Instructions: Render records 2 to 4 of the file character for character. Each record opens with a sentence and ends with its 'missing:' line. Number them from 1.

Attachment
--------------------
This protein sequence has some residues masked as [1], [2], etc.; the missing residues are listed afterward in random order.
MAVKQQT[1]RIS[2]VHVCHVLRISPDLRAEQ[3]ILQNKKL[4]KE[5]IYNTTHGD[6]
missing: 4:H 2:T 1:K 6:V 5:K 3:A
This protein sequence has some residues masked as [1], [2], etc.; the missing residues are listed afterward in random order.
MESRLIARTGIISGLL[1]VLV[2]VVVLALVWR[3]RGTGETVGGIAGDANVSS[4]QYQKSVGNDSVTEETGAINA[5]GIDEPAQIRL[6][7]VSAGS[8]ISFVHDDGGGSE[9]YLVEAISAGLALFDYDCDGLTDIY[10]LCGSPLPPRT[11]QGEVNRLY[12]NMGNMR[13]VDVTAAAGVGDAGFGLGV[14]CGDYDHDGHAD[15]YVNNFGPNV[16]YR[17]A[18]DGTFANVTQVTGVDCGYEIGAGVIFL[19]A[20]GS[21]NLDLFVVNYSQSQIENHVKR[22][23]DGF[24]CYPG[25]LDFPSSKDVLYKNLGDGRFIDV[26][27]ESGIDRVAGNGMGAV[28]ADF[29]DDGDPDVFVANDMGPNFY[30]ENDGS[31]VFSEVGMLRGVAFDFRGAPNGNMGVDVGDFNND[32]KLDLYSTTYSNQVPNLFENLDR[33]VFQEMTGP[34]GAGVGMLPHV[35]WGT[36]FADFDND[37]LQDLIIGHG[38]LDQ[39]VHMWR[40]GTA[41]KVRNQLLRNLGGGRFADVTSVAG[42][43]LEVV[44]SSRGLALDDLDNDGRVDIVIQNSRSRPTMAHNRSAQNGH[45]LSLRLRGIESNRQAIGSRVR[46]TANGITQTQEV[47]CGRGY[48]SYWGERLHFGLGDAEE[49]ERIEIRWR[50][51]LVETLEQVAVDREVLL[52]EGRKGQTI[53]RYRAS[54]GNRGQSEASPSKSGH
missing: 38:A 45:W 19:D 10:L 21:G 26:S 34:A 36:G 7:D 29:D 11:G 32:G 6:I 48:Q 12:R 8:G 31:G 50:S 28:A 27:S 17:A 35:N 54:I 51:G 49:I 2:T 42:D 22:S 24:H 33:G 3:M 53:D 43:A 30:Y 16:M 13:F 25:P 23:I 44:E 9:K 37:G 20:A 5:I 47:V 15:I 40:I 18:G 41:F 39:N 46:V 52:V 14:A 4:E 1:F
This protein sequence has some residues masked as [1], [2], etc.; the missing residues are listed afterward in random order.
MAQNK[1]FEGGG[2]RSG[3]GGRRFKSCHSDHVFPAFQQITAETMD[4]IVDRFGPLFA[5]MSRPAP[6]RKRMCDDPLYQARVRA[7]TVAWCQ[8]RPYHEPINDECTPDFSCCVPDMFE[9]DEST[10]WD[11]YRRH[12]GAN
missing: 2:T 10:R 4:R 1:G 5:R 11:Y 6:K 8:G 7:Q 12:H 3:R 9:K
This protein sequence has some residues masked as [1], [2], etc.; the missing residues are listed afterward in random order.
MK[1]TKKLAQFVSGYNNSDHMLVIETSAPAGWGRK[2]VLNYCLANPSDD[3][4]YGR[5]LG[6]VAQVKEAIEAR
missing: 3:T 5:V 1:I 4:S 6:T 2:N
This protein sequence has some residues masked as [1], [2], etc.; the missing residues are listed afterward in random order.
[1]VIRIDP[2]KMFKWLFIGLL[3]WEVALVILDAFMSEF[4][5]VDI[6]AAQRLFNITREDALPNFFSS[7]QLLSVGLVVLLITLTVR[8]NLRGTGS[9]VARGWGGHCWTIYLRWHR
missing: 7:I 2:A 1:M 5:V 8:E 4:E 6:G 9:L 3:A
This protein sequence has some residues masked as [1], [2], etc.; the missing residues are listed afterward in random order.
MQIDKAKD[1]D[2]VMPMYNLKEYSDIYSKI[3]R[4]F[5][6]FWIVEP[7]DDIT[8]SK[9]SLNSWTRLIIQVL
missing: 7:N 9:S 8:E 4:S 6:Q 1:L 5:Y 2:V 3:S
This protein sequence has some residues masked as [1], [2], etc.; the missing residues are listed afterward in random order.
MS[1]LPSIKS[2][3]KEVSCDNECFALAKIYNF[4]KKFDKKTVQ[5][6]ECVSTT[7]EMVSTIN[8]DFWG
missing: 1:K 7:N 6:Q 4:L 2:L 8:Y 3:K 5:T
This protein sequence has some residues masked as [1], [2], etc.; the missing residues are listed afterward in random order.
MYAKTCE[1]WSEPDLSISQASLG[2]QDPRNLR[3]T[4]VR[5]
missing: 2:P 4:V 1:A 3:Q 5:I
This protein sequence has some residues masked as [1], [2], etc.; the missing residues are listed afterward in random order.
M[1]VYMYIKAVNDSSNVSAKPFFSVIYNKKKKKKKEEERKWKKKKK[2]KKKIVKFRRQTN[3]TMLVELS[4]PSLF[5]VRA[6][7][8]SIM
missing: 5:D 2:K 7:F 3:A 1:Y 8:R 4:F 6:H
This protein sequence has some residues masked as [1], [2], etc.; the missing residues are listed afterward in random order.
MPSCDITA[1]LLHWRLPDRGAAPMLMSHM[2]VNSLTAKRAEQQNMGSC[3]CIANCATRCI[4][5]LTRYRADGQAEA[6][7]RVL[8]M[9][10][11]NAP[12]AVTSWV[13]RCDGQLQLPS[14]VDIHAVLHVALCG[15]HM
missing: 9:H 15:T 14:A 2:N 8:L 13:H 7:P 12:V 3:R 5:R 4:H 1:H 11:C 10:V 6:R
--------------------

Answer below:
This protein sequence has some residues masked as [1], [2], etc.; the missing residues are listed afterward in random order.
MESRLIARTGIISGLL[1]VLV[2]VVVLALVWR[3]RGTGETVGGIAGDANVSS[4]QYQKSVGNDSVTEETGAINA[5]GIDEPAQIRL[6][7]VSAGS[8]ISFVHDDGGGSE[9]YLVEAISAGLALFDYDCDGLTDIY[10]LCGSPLPPRT[11]QGEVNRLY[12]NMGNMR[13]VDVTAAAGVGDAGFGLGV[14]CGDYDHDGHAD[15]YVNNFGPNV[16]YR[17]A[18]DGTFANVTQVTGVDCGYEIGAGVIFL[19]A[20]GS[21]NLDLFVVNYSQSQIENHVKR[22][23]DGF[24]CYPG[25]LDFPSSKDVLYKNLGDGRFIDV[26][27]ESGIDRVAGNGMGAV[28]ADF[29]DDGDPDVFVANDMGPNFY[30]ENDGS[31]VFSEVGMLRGVAFDFRGAPNGNMGVDVGDFNND[32]KLDLYSTTYSNQVPNLFENLDR[33]VFQEMTGP[34]GAGVGMLPHV[35]WGT[36]FADFDND[37]LQDLIIGHG[38]LDQ[39]VHMWR[40]GTA[41]KVRNQLLRNLGGGRFADVTSVAG[42][43]LEVV[44]SSRGLALDDLDNDGRVDIVIQNSRSRPTMAHNRSAQNGH[45]LSLRLRGIESNRQAIGSRVR[46]TANGITQTQEV[47]CGRGY[48]SYWGERLHFGLGDAEE[49]ERIEIRWR[50][51]LVETLEQVAVDREVLL[52]EGRKGQTI[53]RYRAS[54]GNRGQSEASPSKSGH
missing: 38:A 45:W 19:D 10:L 21:G 26:S 34:A 36:G 7:D 29:D 11:G 32:G 6:I 48:Q 12:R 8:G 31:G 50:S 28:A 27:S 17:A 35:N 54:I 51:G 49:I 2:T 42:D 22:S 24:H 33:G 3:M 53:D 43:A 30:Y 16:M 13:F 25:P 23:I 44:E 9:K 37:G 20:A 5:I 47:V 15:I 40:I 18:G 41:F 39:N 46:V 52:V 14:A 4:E 1:F
This protein sequence has some residues masked as [1], [2], etc.; the missing residues are listed afterward in random order.
MAQNK[1]FEGGG[2]RSG[3]GGRRFKSCHSDHVFPAFQQITAETMD[4]IVDRFGPLFA[5]MSRPAP[6]RKRMCDDPLYQARVRA[7]TVAWCQ[8]RPYHEPINDECTPDFSCCVPDMFE[9]DEST[10]WD[11]YRRH[12]GAN
missing: 2:T 10:R 4:R 1:G 5:R 11:Y 6:K 8:G 7:Q 12:H 3:R 9:K
This protein sequence has some residues masked as [1], [2], etc.; the missing residues are listed afterward in random order.
MK[1]TKKLAQFVSGYNNSDHMLVIETSAPAGWGRK[2]VLNYCLANPSDD[3][4]YGR[5]LG[6]VAQVKEAIEAR
missing: 3:T 5:V 1:I 4:S 6:T 2:N